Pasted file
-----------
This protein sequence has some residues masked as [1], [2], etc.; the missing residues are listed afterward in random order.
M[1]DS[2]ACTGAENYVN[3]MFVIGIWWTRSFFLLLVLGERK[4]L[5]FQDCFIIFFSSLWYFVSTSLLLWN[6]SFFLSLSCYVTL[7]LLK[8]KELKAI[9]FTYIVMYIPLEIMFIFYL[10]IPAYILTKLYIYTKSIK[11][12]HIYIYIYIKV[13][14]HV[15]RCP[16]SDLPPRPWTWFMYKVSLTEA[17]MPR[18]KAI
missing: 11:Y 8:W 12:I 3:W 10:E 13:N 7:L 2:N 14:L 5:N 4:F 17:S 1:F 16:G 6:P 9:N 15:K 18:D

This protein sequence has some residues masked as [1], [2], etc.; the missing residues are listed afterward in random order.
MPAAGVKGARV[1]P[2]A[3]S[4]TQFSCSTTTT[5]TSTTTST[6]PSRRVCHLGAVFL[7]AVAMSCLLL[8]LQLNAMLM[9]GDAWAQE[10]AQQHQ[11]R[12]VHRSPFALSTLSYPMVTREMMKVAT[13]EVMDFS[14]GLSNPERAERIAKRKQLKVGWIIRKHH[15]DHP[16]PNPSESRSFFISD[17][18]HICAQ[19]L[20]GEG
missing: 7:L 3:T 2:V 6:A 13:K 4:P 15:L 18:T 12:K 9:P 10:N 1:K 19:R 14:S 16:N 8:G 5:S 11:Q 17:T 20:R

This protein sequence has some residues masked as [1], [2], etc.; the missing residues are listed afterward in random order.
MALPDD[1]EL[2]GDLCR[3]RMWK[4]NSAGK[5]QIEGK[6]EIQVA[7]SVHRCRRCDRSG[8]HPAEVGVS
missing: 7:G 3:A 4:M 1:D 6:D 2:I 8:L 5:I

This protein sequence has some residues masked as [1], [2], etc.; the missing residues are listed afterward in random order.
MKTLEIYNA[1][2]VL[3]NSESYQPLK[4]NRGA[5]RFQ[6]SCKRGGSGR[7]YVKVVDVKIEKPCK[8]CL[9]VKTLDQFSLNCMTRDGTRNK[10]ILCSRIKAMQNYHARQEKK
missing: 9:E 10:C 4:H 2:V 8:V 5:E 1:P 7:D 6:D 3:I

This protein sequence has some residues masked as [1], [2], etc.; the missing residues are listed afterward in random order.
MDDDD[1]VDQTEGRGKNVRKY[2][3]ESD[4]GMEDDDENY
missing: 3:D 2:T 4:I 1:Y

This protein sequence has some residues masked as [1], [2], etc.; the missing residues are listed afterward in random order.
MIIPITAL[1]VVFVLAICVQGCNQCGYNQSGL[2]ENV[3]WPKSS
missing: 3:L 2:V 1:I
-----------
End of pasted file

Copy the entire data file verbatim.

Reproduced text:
This protein sequence has some residues masked as [1], [2], etc.; the missing residues are listed afterward in random order.
M[1]DS[2]ACTGAENYVN[3]MFVIGIWWTRSFFLLLVLGERK[4]L[5]FQDCFIIFFSSLWYFVSTSLLLWN[6]SFFLSLSCYVTL[7]LLK[8]KELKAI[9]FTYIVMYIPLEIMFIFYL[10]IPAYILTKLYIYTKSIK[11][12]HIYIYIYIKV[13][14]HV[15]RCP[16]SDLPPRPWTWFMYKVSLTEA[17]MPR[18]KAI
missing: 11:Y 8:W 12:I 3:W 10:E 13:N 7:L 2:N 14:L 5:N 4:F 17:S 1:F 16:G 6:P 9:N 15:K 18:D

This protein sequence has some residues masked as [1], [2], etc.; the missing residues are listed afterward in random order.
MPAAGVKGARV[1]P[2]A[3]S[4]TQFSCSTTTT[5]TSTTTST[6]PSRRVCHLGAVFL[7]AVAMSCLLL[8]LQLNAMLM[9]GDAWAQE[10]AQQHQ[11]R[12]VHRSPFALSTLSYPMVTREMMKVAT[13]EVMDFS[14]GLSNPERAERIAKRKQLKVGWIIRKHH[15]DHP[16]PNPSESRSFFISD[17][18]HICAQ[19]L[20]GEG
missing: 7:L 3:T 2:V 6:A 13:K 4:P 15:L 18:T 12:K 9:P 10:N 1:K 19:R 14:S 16:N 8:G 5:S 11:Q 17:T 20:R

This protein sequence has some residues masked as [1], [2], etc.; the missing residues are listed afterward in random order.
MALPDD[1]EL[2]GDLCR[3]RMWK[4]NSAGK[5]QIEGK[6]EIQVA[7]SVHRCRRCDRSG[8]HPAEVGVS
missing: 7:G 3:A 4:M 1:D 6:D 2:I 8:L 5:I

This protein sequence has some residues masked as [1], [2], etc.; the missing residues are listed afterward in random order.
MKTLEIYNA[1][2]VL[3]NSESYQPLK[4]NRGA[5]RFQ[6]SCKRGGSGR[7]YVKVVDVKIEKPCK[8]CL[9]VKTLDQFSLNCMTRDGTRNK[10]ILCSRIKAMQNYHARQEKK
missing: 9:E 10:C 4:H 2:V 8:V 5:E 1:P 7:D 6:D 3:I

This protein sequence has some residues masked as [1], [2], etc.; the missing residues are listed afterward in random order.
MDDDD[1]VDQTEGRGKNVRKY[2][3]ESD[4]GMEDDDENY
missing: 3:D 2:T 4:I 1:Y

This protein sequence has some residues masked as [1], [2], etc.; the missing residues are listed afterward in random order.
MIIPITAL[1]VVFVLAICVQGCNQCGYNQSGL[2]ENV[3]WPKSS
missing: 3:L 2:V 1:I